Conservative conference: Cameron rules out 'mansion tax'

 

David Cameron: "We've capped welfare but we need to go further"

Prime Minister David Cameron has ruled out a new tax on expensive properties but vowed "further action to ensure rich people pay their fair share".

He told the BBC's Andrew Marr show new measures would be unveiled before the next election.

His statement comes as Conservative activists gather in Birmingham for the party's conference.

Mr Cameron's decision could put him on a collision course with the Lib Dems, who back such a "mansion tax".

The prime minister also said the UK is considering curbing migration from some European countries and would be prepared to veto a new EU budget to prevent "massive" increases.

Asked about an annual tax on property, he told Andrew Marr: "That is not going to happen."

He said that if people worked hard and saved, invested in a property and paid down their mortgage, he didn't want the UK to "be a country that comes after you every year with a massive great tax, and so that is not going to happen."

Chancellor George Osborne also rejected Lib Dem calls for a mansion tax - and an annual levy on wealth - saying those ideas were not the right way to make sure the rich made a greater contribution.

'Not sensible'

He told Sky News: "I don't think the mansion tax is the right idea because I tell you before the election it'll be sold to you as a mansion tax then after the election a lot of the people in Britain are going to wake up and find their more modest homes have been reclassified as a mansion.

Analysis

The conference began with a blizzard of mini announcements.

Eye-catching, popular and relatively cheap ideas, on everything from council tax to rail fares to the European Union's budget.

The idea is to focus on the cost of living for ordinary people and ram home that the Conservatives get many families are struggling.

Both the prime minister and the chancellor said there will be new plans to make sure richer people "pay their fair share".

But both also said the idea of a tax on big houses - what Westminster types call a "mansion tax" - isn't a goer.

Which begs an obvious question. What is their plan for getting the better off to pay more?

The chancellor also said he wasn't keen on a "wealth tax," adding, "in the sense of a tax on your wealth levied annually".

So that leaves some wriggle room.

Many will now ask in which direction they intend to wriggle.

"Nor do I think it's sensible to have a wealth tax in the sense of a tax on your wealth levied annually.

"But I'm very clear that the rich will have to make a contribution to closing the budget deficit."

In addition to his stance on the mansion tax, Mr Osborne is also understood to have ruled out introducing new council tax bands on high-value homes.

In his Marr interview, Mr Cameron insisted it was "too early to say" whether the government would miss its key target for public sector debt to be falling by 2015, as some experts are predicting.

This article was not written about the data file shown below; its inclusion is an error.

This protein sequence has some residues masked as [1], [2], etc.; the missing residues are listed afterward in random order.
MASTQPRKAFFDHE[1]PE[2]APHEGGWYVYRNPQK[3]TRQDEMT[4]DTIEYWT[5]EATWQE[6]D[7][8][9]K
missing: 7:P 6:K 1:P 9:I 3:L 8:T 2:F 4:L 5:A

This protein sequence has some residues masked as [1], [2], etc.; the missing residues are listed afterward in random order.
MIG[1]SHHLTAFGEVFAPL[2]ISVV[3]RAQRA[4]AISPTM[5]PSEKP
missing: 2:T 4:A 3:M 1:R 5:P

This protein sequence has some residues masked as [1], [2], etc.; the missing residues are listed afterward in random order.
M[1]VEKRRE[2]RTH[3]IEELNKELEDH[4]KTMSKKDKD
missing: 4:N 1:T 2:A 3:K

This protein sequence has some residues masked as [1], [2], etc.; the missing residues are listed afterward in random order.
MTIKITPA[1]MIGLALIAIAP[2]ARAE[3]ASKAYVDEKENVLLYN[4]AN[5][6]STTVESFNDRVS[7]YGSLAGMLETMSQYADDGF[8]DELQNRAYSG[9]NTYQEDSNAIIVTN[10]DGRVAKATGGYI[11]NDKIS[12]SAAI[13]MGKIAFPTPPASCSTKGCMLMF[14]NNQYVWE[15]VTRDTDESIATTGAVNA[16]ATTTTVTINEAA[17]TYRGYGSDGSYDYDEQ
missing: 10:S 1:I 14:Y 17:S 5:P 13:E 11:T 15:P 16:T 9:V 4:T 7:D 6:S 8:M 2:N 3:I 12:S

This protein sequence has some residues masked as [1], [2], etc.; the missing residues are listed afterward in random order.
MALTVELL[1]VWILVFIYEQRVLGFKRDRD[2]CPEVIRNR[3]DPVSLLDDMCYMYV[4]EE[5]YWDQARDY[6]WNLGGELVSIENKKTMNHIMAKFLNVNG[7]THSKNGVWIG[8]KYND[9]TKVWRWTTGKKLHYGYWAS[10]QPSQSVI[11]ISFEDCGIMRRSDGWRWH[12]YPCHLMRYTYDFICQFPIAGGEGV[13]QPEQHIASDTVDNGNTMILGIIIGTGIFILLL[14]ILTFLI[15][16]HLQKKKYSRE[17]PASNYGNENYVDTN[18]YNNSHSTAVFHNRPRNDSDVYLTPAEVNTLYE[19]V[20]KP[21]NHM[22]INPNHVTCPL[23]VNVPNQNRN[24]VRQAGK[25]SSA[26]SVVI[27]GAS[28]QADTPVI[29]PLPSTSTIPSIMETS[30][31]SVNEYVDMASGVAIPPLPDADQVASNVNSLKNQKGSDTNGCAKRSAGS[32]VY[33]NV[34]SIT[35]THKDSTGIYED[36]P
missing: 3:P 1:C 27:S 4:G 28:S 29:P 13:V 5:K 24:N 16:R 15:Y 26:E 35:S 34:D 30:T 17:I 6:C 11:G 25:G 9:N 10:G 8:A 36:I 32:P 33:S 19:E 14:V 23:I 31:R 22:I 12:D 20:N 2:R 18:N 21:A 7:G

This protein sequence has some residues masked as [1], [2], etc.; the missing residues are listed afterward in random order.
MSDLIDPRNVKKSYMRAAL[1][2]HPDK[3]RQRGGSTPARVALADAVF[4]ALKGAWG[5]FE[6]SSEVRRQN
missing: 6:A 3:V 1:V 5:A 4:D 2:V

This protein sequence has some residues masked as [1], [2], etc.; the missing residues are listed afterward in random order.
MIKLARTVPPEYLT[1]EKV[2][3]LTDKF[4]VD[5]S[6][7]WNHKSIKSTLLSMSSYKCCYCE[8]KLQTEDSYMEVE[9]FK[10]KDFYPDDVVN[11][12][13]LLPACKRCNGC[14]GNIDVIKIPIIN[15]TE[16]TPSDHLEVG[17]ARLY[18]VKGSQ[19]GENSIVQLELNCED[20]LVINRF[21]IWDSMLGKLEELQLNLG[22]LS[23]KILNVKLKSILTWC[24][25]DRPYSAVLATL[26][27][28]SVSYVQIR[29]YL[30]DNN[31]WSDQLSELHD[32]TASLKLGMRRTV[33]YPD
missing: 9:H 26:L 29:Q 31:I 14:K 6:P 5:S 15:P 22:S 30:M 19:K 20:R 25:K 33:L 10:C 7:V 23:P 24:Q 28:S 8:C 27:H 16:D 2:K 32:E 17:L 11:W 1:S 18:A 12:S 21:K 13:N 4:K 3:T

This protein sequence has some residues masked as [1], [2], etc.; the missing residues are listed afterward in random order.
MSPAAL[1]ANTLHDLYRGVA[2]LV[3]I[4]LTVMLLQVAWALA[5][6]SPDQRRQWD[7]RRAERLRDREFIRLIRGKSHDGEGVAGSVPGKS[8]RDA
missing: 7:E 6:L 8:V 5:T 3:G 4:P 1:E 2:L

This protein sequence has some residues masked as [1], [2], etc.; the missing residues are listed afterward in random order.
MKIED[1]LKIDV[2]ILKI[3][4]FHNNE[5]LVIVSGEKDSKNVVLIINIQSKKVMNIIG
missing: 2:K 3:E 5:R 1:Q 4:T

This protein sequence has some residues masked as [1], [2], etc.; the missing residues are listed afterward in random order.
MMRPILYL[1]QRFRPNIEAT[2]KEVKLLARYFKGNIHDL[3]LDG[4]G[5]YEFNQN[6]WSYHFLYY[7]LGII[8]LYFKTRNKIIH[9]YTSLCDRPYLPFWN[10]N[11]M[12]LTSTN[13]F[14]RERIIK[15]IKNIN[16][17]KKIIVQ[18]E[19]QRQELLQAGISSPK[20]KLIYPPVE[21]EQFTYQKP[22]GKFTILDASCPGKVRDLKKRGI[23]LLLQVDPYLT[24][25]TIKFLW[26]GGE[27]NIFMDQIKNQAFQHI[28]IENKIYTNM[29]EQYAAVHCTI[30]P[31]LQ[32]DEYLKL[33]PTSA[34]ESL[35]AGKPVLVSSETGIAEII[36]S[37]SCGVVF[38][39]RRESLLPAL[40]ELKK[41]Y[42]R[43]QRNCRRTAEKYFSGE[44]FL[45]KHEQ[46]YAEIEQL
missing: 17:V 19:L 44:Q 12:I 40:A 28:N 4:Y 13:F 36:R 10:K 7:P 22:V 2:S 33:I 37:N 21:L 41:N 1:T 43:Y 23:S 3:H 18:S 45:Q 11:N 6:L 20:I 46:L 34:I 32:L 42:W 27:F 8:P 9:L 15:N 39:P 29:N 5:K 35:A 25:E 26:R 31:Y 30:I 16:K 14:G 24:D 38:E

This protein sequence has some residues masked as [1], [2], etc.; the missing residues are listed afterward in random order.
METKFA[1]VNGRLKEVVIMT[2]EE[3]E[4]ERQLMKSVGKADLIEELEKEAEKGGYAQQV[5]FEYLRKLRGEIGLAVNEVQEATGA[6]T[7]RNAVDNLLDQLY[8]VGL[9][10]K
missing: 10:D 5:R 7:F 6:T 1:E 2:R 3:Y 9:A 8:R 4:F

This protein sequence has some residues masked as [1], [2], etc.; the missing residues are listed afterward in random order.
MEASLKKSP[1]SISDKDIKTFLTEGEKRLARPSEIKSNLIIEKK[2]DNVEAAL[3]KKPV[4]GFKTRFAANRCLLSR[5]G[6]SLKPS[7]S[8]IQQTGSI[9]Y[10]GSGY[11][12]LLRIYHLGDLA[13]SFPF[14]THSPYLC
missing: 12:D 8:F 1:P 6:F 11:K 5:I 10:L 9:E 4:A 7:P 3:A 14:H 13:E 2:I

Council tax freeze

But he said the Conservatives would "level" with the public about the need for another £16bn of spending cuts in 2015-16.

"We have to find these spending reductions and if we want to avoid cuts in things like hospitals and schools - services that we all rely on - we have to look at things like the welfare budget," he said.

But he promised to stand by his promise not to cut universal benefits for pensioners - such as free bus passes and winter fuel payments.

He is also announced a council tax freeze in England for the third year in a row.

And there is to be a cap on how much regulated train fares can go up by - so ticket prices will not rise by more than 1% above the rate of retail-price inflation (RPI).

Liberal Democrat leader Nick Clegg made it clear at his party's conference that he would only sign up to further cuts in the welfare budget if a wealth tax was imposed by the chancellor at the same time.

'We get it'

Questioned about Europe, Mr Cameron confirmed comments by the home secretary in the Sunday Times that a government review was looking at introducing possible controls to limit a new wave of economic migration.

He also suggested the EU should consider having two budgets - one for countries in the eurozone and one for those outside the single currency. Last year he vetoed a treaty to co-ordinate budget policies.

Opening the four-day conference, party chairman Grant Shapps suggested the Conservatives had been too "shy" about trumpeting what they had done to support low and middle-income earners in tough times.

The public were worried about the cost of "paying their bills and filling up their car" and the party had to make clear they were on "the side of every working family".

"People need to know 'they do get it'. But they are not mind readers. We need to go out there and tell them."

 

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  • rate this
    +5

    Comment number 94.

    Tory govts. refuse to give into blackmail demands, (e.g. hostages in Horn of Africa), but they roll over to a blackmail threat from the rich who say they will leave the UK at the drop of a hat if their tax burden is increased. Similarly, they are keen to encourage the unemployed to travel to get new jobs, but old people living in now expensive houses must not be told to downsize (mansion tax).

  • rate this
    +5

    Comment number 93.

    The argument that the rich will leave the country is silly. Most make their money in this country so if they moved abroad they would still earn there money in the country. We need to make sure they are taxed on any money they make in this country, then if they do move abroad they will still be taxed

  • rate this
    +8

    Comment number 92.

    62 Wideboy.